Maverick Citizen


Lindi Nzwane — a farmer and climate activist planting the seeds to empower women

Lindi Nzwane — a farmer and climate activist planting the seeds to empower women
Climate activist Lindi Nzwane. (Photo: Thom Pierce)

It started with a need to feed her family through farming. Now, Lindi Nzwane’s life is now dedicated to climate activism.

Lindi Nzwane is a 49-year-old mother of two boys. She is also a farmer, climate activist, campaigner and community builder. She has dedicated her life to environmental action, so much so that she has even opened up her home in Evaton West, south of Johannesburg, as a show home to promote socially owned renewable energy. 

It all started in 2009 when Lindi was recruited into the Young Agriculture Ambassadors programme. There was little in the way of work to go around and she realised that she could no longer sit back and do nothing. She needed to support herself and her family so she turned to farming in order to put food on the table. 

In those early years, she met Earth Life Africa who were empowering and educating people on climate change and environmental issues. 

“As farmers, we saw a decrease in our produce, unusual seasons, unusual rainfall, and our crops weren’t doing well. We thought it was the end of the world. Earth Life Africa taught us about climate change, how it affects us as farmers, and the changing seasons for planting.”

From Monday to Friday Lindi runs a community garden project on a plot of land at a primary school in Evaton, a 45-minute walk from her home. From there she teaches other women in the community about organic farming practices through the growing of cabbages, green beans, onions, peppers and spinach to sell to residents. She hopes the women will not only make some money to support themselves but also take the knowledge, teach others and start gardens of their own at home. 

Although the garden project itself is a full-time endeavour, Lindi is also very involved with two climate action groups: Grassroots for Climate Action and the Women Energy and Climate Change Forum. Through these she engages in developments in the just transition, renewable energy and food security, and relays them back to other concerned citizens in her community. 

“It isn’t just talking about energy but also the food that we eat. Informing small-scale farmers about how to plant their crops. On the ground, we are teaching people to farm organically, how to save seeds and how to manage pests using organic pesticides. We are also teaching people in the community about environmental conservation by not littering and burning tyres as it also contributes towards pollution. Instead, we teach them about recycling.”

The Women’s Forum itself was formed by Earth Life Africa out of a need to educate women about the gendered effects of climate change, how it specifically affects women and how they can adapt to it. 

“It is important for women to get involved in all policy decisions, to have a voice and to be influential, as it is women who are most affected by climate change. We fetch the wood, collect the water, and farm the land. When people are sick it is women who take care of them. We need to be capacitated and empowered. We cannot have men deciding on women’s issues. The Woman’s Forum helps us to be part of it.”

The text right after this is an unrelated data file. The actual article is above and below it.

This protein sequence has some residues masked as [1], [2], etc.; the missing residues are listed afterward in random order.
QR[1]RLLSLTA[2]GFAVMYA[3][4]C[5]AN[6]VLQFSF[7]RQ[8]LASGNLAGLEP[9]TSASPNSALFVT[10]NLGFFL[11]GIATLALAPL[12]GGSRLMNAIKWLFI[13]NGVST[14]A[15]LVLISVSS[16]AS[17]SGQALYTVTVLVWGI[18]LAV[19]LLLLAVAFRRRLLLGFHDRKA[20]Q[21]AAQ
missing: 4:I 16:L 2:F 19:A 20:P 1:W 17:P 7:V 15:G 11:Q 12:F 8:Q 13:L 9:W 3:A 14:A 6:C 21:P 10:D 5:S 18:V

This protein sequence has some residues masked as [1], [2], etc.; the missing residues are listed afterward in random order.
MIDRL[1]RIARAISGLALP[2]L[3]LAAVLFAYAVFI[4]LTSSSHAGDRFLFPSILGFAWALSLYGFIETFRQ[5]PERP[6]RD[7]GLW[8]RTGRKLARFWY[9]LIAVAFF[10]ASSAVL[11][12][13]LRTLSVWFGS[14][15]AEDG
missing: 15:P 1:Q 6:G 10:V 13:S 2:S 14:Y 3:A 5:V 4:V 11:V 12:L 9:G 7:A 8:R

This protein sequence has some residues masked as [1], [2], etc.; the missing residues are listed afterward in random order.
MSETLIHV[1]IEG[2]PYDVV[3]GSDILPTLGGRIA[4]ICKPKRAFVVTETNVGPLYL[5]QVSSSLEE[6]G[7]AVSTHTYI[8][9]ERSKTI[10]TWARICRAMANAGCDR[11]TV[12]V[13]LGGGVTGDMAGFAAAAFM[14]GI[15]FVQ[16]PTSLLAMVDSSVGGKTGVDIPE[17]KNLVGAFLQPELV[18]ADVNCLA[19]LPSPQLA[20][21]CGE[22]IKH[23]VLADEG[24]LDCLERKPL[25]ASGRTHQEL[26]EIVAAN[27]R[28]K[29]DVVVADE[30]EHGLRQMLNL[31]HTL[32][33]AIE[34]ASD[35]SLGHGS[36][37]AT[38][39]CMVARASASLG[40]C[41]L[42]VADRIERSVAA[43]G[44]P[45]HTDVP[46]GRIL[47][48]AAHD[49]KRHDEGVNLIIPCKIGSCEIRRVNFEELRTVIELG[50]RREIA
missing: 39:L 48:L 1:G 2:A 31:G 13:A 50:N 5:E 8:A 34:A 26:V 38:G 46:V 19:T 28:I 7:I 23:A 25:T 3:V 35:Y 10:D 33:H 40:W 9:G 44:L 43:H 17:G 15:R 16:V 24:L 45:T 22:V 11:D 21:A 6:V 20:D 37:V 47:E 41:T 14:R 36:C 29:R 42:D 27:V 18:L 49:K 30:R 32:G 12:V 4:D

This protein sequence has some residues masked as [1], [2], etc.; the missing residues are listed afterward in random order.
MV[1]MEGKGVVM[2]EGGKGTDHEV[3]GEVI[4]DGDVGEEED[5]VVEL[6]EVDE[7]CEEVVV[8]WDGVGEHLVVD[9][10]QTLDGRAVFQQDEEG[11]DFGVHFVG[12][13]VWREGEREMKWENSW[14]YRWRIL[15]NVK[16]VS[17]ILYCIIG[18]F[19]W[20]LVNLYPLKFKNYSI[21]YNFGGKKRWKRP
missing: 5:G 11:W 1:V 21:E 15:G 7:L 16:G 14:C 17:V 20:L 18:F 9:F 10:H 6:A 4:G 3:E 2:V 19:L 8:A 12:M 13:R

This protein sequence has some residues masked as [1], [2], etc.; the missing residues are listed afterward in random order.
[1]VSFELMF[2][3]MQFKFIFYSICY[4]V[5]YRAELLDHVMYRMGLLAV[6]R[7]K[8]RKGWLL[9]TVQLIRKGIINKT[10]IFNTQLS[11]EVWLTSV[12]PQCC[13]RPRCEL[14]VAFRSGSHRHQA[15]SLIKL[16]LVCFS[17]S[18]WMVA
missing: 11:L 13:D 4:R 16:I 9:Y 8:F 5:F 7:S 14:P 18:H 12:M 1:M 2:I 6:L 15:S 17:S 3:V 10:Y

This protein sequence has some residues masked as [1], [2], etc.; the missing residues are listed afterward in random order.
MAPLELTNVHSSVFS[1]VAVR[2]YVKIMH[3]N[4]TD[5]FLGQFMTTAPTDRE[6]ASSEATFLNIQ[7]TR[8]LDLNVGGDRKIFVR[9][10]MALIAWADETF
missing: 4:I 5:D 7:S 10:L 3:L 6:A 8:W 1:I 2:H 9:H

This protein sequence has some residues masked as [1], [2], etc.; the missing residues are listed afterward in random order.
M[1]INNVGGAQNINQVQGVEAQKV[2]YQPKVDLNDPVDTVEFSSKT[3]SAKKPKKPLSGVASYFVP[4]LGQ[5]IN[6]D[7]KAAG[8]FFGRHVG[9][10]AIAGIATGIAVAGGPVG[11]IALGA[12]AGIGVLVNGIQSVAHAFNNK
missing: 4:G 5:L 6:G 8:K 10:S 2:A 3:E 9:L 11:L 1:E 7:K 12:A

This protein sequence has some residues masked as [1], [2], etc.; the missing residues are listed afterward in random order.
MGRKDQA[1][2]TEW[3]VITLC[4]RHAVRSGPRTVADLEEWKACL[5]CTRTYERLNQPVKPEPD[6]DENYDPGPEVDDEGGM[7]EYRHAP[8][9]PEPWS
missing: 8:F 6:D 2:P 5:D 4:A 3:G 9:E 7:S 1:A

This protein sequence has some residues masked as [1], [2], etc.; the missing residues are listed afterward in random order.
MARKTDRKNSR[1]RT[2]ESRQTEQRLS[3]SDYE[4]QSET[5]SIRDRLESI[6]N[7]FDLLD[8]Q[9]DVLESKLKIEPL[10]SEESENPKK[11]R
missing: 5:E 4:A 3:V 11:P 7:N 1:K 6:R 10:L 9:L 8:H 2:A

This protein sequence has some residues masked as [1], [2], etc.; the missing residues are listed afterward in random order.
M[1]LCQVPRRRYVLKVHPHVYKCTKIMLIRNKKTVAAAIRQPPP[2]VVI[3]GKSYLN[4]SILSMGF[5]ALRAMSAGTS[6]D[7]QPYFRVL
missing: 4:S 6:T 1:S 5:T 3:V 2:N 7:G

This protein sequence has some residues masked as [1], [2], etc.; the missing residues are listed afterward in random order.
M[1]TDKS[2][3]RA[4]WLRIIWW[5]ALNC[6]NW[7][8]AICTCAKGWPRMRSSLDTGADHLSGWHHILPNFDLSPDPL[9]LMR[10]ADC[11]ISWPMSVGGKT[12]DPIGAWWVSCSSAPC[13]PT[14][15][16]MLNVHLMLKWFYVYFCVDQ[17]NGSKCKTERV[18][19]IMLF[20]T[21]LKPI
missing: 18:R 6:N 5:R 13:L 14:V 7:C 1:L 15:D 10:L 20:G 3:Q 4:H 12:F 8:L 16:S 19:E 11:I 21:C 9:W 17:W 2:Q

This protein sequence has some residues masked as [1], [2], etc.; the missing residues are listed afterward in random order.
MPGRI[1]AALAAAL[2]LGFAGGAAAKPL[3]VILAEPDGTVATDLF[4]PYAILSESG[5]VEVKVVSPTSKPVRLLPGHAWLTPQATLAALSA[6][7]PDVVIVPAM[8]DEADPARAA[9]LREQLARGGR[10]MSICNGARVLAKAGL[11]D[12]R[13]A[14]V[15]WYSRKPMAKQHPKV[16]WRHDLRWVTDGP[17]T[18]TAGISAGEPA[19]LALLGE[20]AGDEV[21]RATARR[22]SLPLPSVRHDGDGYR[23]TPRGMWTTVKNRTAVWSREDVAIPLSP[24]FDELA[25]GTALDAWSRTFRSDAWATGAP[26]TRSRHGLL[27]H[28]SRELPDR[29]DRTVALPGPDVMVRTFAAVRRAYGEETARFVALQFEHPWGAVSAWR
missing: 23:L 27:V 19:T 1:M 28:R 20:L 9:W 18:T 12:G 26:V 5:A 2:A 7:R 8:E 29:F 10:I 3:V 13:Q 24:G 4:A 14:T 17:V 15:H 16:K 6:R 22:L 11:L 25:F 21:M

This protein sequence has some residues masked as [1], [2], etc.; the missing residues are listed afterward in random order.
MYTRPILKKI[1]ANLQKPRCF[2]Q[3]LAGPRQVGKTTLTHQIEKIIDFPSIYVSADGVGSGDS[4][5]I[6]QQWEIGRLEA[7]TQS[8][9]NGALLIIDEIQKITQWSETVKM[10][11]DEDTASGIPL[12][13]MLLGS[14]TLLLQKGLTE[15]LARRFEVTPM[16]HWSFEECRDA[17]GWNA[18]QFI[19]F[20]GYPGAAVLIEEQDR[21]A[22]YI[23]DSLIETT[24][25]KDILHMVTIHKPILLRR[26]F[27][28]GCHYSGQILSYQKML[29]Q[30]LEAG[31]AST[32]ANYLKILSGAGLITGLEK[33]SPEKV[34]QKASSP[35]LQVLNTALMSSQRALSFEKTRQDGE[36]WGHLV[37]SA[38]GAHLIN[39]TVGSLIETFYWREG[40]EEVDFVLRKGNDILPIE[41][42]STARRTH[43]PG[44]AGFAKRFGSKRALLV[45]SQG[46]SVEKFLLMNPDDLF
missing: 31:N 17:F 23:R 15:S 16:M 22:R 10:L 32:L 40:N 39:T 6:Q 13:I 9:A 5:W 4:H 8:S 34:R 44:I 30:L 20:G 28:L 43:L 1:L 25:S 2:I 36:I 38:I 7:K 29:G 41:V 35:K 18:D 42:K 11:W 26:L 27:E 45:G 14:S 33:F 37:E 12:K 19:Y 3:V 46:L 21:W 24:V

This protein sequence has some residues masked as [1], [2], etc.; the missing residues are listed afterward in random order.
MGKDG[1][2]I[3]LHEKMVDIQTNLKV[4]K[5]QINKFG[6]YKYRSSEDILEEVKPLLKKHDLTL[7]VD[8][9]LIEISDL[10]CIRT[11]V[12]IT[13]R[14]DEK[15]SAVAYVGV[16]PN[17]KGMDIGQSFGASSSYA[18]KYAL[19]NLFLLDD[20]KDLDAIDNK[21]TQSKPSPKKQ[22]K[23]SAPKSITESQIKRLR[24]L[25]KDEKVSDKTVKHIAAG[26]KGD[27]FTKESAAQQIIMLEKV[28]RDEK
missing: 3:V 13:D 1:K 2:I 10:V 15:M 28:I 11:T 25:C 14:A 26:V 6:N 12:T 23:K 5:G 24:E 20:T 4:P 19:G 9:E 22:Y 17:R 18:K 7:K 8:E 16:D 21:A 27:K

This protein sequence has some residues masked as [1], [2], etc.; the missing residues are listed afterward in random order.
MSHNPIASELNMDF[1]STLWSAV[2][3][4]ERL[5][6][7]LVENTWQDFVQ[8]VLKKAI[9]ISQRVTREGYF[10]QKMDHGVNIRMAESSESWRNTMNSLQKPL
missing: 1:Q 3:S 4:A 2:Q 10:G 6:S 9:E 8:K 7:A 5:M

Lindi’s life is now dedicated to climate activism, she sees the need for it in everything she does. Through another project called “the socially owned programme”, facilitated by Earth Life Africa, she has opened her home up to the community, allowing them to charge their devices through her solar power. The idea is to bring people in, teach them how it works and educate them about renewable energy and how to lobby the government for socially owned solutions.  

“My passion is to make a change through educating people and engaging communities. I am not an expert, I am just a community member who is trying to influence the decisions that are made for us. They shouldn’t make decisions on our behalf; we have voices, and we should be able to say what kind of energy sources and seeds we want.” DM

Read more in Daily Maverick: The Actionists

This story is one of a series of articles produced by The Actionists in collaboration with the Heinrich Boell Foundation’s Cape Town office to highlight the incredible work of organisations and activists across South Africa in their pursuit of justice and equal rights for all.

The Actionists was launched in early 2023 by photographer Thom Pierce. It consists of on-the-ground problem solvers, community activists, climate campaigners and human rights defenders who engage in direct action. They are people anyone can turn to in difficult circumstances: a growing community of people who care about the future of South Africa. Through a series of photographic stories, Pierce profiles these people. Through a website, discussion forum and social media, the aim is to provide ways for people to get involved.

Nominate Actionists in your circle at or email [email protected].

This story first appeared in our weekly Daily Maverick 168 newspaper, which is available countrywide for R29.


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